When Crypto-agility Meets Cybersecurity: Challenges and Opportunities

by Alfonso Muñoz. Posted on Jan 10, 2023
“An oil painting of a hacker trying to steal data from a company” by DALL-E.

“An oil painting of a hacker trying to steal data from a company” by DALL-E.

Cryptography is an essential element in the protection of data and communications in any modern company. What type of cryptography to use and how easy it is to adapt it to new algorithmic developments, new architectures or new products necessities is a challenge that must be tackled relentlessly. We summarize this concern and opportunity with the term crypto-agility.

A typical introduction to crypto-agility can be obtained from Wikipedia:

Cryptographic agility (also referred to as crypto-agility) is a practice paradigm in designing information security protocols and standards in a way so that they can support multiple cryptographic primitives and algorithms at the same time. Then the systems implementing a particular standard can choose which combination of primitives they want to use. The primary goal of cryptographic agility was to enable rapid adaptations of new cryptographic primitives and algorithms without making disruptive changes to the systems’ infrastructure.

Cryptographic agility acts as a safety measure or an incident response mechanism when a cryptographic primitive of a system is discovered to be vulnerable. A security system is considered crypto agile if its cryptographic algorithms or parameters can be replaced with ease and is at least partly automated. The impending arrival of a quantum computer that can break existing asymmetric cryptography is raising awareness of the importance of cryptographic agility…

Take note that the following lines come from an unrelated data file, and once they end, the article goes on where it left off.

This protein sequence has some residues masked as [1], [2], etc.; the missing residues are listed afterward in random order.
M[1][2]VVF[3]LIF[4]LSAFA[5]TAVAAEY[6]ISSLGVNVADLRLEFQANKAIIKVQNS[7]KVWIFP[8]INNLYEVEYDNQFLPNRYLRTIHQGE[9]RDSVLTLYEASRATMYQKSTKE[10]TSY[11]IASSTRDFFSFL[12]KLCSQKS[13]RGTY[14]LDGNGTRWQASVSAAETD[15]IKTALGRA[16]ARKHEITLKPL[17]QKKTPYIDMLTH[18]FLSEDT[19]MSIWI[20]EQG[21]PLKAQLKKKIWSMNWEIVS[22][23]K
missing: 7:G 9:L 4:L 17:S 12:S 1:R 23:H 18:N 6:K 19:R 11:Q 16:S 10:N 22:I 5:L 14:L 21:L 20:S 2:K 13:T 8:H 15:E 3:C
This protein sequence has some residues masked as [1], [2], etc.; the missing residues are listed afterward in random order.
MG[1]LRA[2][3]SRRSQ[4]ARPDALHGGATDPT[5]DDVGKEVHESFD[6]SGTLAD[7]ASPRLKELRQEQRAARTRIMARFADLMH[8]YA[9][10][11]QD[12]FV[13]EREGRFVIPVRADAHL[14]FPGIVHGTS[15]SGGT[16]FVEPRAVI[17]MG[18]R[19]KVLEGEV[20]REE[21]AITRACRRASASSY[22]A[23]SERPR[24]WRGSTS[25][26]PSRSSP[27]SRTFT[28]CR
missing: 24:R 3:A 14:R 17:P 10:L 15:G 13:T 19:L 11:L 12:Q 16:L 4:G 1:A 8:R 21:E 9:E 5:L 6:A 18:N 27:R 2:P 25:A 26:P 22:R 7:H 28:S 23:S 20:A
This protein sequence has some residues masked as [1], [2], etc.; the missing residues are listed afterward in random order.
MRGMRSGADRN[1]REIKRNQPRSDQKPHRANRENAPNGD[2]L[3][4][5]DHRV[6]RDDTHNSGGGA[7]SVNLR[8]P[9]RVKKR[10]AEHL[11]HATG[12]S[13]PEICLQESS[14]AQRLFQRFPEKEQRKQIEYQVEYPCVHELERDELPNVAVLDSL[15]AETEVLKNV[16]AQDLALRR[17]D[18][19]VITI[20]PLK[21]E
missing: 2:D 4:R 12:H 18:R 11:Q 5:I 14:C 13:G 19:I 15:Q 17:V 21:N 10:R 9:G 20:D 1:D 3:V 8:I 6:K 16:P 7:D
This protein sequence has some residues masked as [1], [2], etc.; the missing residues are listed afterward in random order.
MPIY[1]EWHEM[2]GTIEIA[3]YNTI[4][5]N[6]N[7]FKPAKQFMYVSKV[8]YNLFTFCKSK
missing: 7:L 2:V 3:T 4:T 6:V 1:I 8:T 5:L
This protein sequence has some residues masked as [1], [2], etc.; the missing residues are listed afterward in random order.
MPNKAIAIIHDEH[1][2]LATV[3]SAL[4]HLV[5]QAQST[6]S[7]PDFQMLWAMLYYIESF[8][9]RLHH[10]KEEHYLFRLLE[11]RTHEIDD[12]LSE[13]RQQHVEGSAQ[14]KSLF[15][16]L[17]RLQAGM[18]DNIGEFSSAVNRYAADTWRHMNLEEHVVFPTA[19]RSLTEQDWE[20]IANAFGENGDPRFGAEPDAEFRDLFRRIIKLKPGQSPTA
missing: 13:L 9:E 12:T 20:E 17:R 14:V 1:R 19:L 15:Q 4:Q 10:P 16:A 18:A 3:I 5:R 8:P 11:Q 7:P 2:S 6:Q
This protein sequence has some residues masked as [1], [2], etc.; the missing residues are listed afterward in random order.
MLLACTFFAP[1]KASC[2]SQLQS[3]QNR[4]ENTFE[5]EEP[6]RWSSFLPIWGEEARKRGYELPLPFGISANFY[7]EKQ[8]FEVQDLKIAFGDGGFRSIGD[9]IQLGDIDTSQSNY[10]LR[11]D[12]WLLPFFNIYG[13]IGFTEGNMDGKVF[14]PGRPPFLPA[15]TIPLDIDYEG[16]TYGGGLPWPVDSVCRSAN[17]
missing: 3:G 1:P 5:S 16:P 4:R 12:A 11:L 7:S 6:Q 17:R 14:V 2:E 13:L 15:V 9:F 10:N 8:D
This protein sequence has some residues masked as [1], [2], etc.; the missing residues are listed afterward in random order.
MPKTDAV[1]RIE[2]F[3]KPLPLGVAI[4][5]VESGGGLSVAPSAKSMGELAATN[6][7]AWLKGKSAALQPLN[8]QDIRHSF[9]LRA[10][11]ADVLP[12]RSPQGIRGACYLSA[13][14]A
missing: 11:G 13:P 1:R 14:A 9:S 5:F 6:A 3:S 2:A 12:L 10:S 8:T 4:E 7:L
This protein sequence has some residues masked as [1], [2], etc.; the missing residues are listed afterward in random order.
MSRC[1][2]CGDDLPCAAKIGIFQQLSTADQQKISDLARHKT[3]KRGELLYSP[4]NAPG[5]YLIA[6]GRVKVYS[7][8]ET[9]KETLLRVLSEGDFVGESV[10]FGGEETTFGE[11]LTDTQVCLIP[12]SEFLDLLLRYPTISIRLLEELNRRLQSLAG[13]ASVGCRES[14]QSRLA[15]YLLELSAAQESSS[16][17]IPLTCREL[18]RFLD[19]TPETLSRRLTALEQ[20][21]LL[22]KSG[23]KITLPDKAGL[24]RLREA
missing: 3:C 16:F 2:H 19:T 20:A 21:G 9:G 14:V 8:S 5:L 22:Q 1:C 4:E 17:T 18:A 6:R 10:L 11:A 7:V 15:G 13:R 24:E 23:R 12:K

However, the concept of crypto-agility goes a step further and complements the best cybersecurity practices and standards in different ways. Lately, it has become a pivotal paradigm and is referred to in an ever-increasing list of resources, including the last US NSM (National Security Memorandum). In 2022, the U.S. White House issued National Security Memorandum 10, affirming agile cryptography and mandating that federal agencies comply with quantum-resistant encryption algorithms approved by the National Institute for Standards and Technology (NIST). The memorandum applies to critical infrastructure “so vital to the United States that their incapacitation or destruction would have a debilitating effect on the Nation’s security, economy, public health and safety, or any combination thereof”.